Children in American Television: A Changing Landscape
Call for submissions to a collection that interrogates the child image in popular post-WWII American television programming. This collection seeks to trace the American cultural landscape and its impact on the ways popular television (re) imagined childhood and children during each decade. We invite submissions that examine either children’s programming or programs that prominently feature children. These submissions will explore how US television has been a significant conduit for the public consumption of changing ideas about children and childhood, and will connect relevant events, attitudes, or anxieties in American culture to an analysis of children or childhood in American television programs. We have already assembled an impressive range of abstracts for essays. But to ensure proper coverage for the different decades, we seek essays on programs from the 1950s to the 1970s. Examples include Leave it to Beaver, Father Knows Best, The Adventures of Ozzie and Harriet, Family Affair, The Partridge Family, The Brady Bunch and Happy Days. We welcome submissions from a range of disciplines and theoretical perspectives, including television studies, cultural studies, childhood studies, feminism, sociology and social history.
Please submit a 500 word abstract, current contact information along with brief biography (or CV) as Word attachments to both Debbie Olson at email@example.com and Adrian Schober at firstname.lastname@example.org by 15 September 2016. The deadline for finished essays (which should not exceed 10,000 words, inclusive of references, using Chicago notes and bibliography style) is 31 January 2017.
Adrian Schober, who has PhD in English from Monash University, Australia, is the author of Possessed Child Narratives in Literature and Film: Contrary States (Palgrave Macmillan, 2004) and co-editor (with Debbie Olson) of Children in the Films of Steven Spielberg (Lexington Books, 2016). He has published widely on the child figure and other topics in journals such as Literature/Film Quarterly, The Journal of Popular Film and Television, The Journal of Popular Culture, The Lion and the Unicorn and Senses of Cinema. He is also a senior editor on the board of Red Feather: An International Journal of Children in Popular Culture and an advisory board member for Lexington’s Children and Youth in Popular Culture Series.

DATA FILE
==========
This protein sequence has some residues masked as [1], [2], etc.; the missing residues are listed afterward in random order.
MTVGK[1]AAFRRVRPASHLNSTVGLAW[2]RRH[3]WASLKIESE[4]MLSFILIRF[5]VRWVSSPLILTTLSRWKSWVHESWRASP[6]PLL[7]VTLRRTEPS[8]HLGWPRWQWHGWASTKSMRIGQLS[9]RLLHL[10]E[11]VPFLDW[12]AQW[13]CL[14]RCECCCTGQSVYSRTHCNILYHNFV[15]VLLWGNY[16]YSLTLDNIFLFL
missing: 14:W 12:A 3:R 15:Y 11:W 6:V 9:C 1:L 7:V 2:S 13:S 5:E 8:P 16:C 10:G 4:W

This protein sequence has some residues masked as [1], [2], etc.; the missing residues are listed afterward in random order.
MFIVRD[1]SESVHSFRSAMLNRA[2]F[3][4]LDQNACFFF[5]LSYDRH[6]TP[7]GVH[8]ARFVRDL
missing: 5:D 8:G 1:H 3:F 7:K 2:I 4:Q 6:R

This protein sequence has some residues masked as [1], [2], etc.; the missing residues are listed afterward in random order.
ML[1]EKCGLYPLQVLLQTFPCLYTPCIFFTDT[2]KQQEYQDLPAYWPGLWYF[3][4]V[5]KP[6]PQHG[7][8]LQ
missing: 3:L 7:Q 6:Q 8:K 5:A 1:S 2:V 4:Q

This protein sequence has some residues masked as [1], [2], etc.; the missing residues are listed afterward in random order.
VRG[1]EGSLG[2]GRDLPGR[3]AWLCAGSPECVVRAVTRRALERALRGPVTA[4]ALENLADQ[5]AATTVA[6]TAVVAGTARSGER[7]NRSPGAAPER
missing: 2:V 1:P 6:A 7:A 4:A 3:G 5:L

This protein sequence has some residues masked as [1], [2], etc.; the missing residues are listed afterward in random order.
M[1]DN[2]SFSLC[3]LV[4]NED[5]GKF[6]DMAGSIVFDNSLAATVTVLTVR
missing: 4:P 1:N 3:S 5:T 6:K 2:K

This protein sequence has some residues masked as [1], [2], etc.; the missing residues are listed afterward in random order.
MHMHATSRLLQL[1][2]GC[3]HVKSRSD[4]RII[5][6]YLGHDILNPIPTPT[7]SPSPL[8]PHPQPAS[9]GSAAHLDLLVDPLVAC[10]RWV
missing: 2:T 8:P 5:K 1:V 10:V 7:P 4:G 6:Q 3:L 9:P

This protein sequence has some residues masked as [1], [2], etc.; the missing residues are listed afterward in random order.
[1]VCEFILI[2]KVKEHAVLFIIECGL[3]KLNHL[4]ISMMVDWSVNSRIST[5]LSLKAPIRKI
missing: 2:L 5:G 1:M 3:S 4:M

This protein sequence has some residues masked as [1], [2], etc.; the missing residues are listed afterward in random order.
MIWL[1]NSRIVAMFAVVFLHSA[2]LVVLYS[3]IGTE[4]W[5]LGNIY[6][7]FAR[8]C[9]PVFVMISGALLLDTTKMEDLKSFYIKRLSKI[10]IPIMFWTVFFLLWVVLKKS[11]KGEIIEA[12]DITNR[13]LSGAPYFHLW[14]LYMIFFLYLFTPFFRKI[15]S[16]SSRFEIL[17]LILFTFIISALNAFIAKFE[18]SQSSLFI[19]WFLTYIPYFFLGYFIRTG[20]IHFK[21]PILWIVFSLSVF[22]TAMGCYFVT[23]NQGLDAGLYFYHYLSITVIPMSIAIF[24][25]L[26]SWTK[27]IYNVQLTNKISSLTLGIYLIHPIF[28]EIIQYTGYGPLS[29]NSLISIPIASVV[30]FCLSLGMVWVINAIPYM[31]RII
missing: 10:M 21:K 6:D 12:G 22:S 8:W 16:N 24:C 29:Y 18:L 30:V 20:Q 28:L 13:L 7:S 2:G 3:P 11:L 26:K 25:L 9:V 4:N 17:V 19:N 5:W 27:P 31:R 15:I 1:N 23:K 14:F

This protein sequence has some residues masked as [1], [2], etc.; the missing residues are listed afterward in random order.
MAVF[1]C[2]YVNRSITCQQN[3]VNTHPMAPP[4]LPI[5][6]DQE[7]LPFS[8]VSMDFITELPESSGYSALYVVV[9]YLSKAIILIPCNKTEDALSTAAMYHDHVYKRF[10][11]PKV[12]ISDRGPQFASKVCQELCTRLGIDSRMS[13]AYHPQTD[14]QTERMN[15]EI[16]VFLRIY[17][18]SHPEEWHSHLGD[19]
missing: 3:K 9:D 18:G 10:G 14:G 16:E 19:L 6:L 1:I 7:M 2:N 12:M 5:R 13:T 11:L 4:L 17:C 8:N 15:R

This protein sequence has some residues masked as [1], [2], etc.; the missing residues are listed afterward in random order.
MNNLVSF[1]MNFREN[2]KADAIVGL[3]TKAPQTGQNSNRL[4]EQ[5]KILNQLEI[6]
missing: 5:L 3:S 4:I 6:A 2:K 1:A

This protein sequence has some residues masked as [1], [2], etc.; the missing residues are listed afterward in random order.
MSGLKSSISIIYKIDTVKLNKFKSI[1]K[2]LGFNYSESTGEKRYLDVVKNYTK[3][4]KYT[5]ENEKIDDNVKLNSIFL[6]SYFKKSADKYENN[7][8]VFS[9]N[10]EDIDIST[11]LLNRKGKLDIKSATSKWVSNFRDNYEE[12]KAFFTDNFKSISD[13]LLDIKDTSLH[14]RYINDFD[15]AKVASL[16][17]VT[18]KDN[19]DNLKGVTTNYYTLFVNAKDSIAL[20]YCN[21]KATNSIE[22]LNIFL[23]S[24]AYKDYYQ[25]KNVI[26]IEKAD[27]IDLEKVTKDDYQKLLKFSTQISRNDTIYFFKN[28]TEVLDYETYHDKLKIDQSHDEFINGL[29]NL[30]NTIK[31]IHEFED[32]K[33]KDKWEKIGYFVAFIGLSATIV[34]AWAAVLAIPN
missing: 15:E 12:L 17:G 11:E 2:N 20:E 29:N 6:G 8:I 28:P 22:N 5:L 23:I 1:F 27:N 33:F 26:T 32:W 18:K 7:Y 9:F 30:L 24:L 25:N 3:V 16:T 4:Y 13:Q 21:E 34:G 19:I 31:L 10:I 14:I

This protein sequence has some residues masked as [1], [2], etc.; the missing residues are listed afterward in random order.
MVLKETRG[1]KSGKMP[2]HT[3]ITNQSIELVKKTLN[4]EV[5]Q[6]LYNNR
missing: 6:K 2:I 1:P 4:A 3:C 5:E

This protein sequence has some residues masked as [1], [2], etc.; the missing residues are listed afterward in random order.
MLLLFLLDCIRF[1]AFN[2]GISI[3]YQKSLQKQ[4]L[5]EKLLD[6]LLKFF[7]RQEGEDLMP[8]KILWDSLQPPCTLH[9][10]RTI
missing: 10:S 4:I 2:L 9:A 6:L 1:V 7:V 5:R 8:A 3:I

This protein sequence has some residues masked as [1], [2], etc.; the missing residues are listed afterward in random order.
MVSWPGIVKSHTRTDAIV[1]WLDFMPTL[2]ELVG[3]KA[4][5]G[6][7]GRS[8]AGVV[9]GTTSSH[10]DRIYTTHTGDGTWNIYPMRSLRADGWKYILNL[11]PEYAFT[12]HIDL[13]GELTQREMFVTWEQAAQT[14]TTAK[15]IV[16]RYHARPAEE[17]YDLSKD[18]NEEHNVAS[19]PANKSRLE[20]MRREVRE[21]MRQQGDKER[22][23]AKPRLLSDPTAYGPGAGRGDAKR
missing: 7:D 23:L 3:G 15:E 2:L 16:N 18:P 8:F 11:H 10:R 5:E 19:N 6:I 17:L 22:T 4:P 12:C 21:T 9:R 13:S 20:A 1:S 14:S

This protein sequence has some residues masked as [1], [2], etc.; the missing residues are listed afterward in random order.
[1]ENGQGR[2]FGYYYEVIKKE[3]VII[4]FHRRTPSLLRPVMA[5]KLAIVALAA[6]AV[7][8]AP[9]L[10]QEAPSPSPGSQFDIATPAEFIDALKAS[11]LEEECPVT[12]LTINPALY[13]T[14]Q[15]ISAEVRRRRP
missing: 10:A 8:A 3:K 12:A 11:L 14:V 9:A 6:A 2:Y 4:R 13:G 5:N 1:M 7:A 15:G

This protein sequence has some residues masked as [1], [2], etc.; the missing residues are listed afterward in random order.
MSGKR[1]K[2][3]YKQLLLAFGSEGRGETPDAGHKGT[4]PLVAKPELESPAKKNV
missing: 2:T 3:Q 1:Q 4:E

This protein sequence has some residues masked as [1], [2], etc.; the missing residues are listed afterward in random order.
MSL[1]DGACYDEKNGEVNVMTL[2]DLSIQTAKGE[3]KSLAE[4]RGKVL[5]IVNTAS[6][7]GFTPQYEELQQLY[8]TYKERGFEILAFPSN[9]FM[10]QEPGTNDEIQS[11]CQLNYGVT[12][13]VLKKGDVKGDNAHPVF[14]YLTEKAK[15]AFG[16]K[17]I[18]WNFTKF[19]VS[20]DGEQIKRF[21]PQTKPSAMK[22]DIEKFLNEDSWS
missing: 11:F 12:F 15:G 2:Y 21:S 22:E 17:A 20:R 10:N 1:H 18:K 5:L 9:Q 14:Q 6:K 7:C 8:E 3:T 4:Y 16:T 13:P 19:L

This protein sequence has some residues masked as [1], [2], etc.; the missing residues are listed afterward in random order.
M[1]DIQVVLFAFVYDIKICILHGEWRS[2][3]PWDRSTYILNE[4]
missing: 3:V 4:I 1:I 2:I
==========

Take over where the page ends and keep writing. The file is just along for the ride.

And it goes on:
Debbie Olson has a PhD in English: Screen Studies from Oklahoma State University and is Assistant Professor of English at Missouri Valley College. She has edited or co-edited a number of collections on children and popular culture, including Lost and Othered Children in Contemporary Cinema (2012), Portrayals of Children in Contemporary Culture (2013),Children in the Films of Alfred Hitchcock (2014) and Children in the Films of Steven Spielberg (2016). She is the founder/editor-in-chief of Red Feather: An International Journal of Children in Popular Culture and Series Editor for Lexington’s Children and Youth in Popular Culture Series.